Interview with John Lee Hooker:
The King of the Blues

by Michael Kinsman
From The San Diego Union Tribune

After watching the world bump and shove him for almost 78 years, blues giant John Lee Hooker feels it might be time for the world to revolve around him.

"I don't do nothing I don't want to do," says Hooker. "All my life I been doin' what people tell me to do. Now, I'm telling them."

His latest directive is that this is to be a 10-minute interview. "Ten minutes," he orders. "No more. I've got to go to a meeting."

There is something in Hooker's everyday speech that is remarkably similar to the haunting blues he has been producing for more than five decades, most recently on his album Chill Out. Even over the phone from his home in Redwood City near San Francisco, his voice is seductive and mesmerizing with its deep, thick, droning tones.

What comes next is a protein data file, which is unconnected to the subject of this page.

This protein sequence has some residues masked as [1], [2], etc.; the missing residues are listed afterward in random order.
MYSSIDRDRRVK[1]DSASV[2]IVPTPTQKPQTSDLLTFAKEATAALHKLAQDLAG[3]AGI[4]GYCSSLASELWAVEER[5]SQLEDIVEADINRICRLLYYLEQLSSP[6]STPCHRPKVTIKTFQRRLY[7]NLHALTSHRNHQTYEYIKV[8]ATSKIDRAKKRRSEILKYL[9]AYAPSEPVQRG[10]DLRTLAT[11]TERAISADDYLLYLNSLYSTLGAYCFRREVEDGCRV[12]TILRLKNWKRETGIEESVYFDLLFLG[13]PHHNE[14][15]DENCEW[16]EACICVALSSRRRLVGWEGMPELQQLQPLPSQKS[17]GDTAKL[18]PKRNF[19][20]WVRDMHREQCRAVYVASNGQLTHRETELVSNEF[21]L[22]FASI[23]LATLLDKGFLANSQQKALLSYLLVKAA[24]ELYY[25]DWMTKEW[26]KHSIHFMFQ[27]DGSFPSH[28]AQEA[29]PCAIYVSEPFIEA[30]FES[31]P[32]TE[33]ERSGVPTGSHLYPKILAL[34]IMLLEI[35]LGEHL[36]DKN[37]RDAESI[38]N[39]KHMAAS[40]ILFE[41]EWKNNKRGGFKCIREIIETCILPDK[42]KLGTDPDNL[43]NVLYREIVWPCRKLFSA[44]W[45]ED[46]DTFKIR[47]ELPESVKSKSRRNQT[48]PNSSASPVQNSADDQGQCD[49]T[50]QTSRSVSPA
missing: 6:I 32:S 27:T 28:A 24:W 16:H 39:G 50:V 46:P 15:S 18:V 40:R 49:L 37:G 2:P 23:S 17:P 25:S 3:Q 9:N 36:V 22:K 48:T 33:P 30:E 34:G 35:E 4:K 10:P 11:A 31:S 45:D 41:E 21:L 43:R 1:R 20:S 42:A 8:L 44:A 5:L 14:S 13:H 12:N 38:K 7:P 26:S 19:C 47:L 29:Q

Forty-five minutes pass and Hooker apparently has forgotten his meeting or has chosen to ignore it.

"I am a happy man. I've had a good life," he says. "Now I want to enjoy it. I want to play music when I want, write a song if I want or watch a baseball game if I want. I've got enough money to live me two lifetimes so I don't have to do nothing I don't want to."

Hooker may call himself semiretired, but music still has a grasp on his soul. A sudden stirring causes him to sing, midinterview, slowly and soulfully:

People say we too young to fall in love
She's sixteen, I'm seventeen
They say we don't know what we doin'
She loves me and I love her
This don't matter with me.

Hooker sings on . . . one, two, three minutes. Almost instantaneously, he has created his own world and then loses himself in it. It doesn't matter that he's not a teen-ager anymore. His words seem as sincere as those of any teen who feels trapped by society's mores.